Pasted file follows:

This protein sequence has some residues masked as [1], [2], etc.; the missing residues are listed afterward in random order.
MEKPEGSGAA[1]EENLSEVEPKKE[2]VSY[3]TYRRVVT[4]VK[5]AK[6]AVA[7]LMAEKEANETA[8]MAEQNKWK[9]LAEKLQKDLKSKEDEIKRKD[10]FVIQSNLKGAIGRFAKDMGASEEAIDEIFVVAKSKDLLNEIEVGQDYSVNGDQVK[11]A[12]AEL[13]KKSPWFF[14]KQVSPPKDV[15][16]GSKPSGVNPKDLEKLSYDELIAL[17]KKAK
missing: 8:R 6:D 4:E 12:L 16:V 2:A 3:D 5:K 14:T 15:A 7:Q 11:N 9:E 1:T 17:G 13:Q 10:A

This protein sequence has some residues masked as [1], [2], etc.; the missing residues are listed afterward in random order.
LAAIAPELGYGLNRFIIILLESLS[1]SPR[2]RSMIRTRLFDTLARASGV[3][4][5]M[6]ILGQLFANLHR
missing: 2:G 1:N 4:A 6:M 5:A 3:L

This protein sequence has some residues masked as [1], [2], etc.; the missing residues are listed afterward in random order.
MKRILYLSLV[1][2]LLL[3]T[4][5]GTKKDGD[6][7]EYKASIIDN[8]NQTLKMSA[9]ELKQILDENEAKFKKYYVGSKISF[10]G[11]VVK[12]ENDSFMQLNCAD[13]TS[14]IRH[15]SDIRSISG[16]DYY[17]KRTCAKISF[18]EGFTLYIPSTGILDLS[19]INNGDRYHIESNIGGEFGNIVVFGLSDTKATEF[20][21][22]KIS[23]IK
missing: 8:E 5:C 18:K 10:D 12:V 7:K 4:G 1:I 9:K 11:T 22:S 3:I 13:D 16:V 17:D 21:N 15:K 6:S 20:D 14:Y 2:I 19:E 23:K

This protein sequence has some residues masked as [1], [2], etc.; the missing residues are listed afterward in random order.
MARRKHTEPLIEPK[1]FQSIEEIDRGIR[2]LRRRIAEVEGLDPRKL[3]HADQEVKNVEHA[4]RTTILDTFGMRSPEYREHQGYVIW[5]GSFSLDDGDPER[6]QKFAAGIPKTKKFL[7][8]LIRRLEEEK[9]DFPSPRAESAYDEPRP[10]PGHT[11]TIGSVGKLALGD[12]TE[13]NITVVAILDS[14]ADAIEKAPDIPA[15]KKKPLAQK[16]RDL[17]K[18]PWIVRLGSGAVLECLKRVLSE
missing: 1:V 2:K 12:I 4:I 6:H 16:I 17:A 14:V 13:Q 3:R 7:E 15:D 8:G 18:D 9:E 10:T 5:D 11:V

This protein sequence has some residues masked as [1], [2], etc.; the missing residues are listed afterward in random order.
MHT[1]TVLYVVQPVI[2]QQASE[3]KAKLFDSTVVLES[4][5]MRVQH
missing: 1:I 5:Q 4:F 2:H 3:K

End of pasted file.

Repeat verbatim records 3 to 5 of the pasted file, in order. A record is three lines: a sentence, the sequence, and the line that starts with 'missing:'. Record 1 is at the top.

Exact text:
This protein sequence has some residues masked as [1], [2], etc.; the missing residues are listed afterward in random order.
MKRILYLSLV[1][2]LLL[3]T[4][5]GTKKDGD[6][7]EYKASIIDN[8]NQTLKMSA[9]ELKQILDENEAKFKKYYVGSKISF[10]G[11]VVK[12]ENDSFMQLNCAD[13]TS[14]IRH[15]SDIRSISG[16]DYY[17]KRTCAKISF[18]EGFTLYIPSTGILDLS[19]INNGDRYHIESNIGGEFGNIVVFGLSDTKATEF[20][21][22]KIS[23]IK
missing: 8:E 5:C 18:K 10:D 12:V 7:K 4:G 1:I 9:K 11:T 22:S 3:I 13:D 16:V 17:D 21:N 15:K 6:S 20:D 14:Y 2:I 19:E 23:K

This protein sequence has some residues masked as [1], [2], etc.; the missing residues are listed afterward in random order.
MARRKHTEPLIEPK[1]FQSIEEIDRGIR[2]LRRRIAEVEGLDPRKL[3]HADQEVKNVEHA[4]RTTILDTFGMRSPEYREHQGYVIW[5]GSFSLDDGDPER[6]QKFAAGIPKTKKFL[7][8]LIRRLEEEK[9]DFPSPRAESAYDEPRP[10]PGHT[11]TIGSVGKLALGD[12]TE[13]NITVVAILDS[14]ADAIEKAPDIPA[15]KKKPLAQK[16]RDL[17]K[18]PWIVRLGSGAVLECLKRVLSE
missing: 1:V 2:K 12:I 4:I 6:H 16:I 17:A 14:V 13:Q 3:R 7:E 15:D 8:G 18:D 9:E 10:T 5:D 11:V

This protein sequence has some residues masked as [1], [2], etc.; the missing residues are listed afterward in random order.
MHT[1]TVLYVVQPVI[2]QQASE[3]KAKLFDSTVVLES[4][5]MRVQH
missing: 1:I 5:Q 4:F 2:H 3:K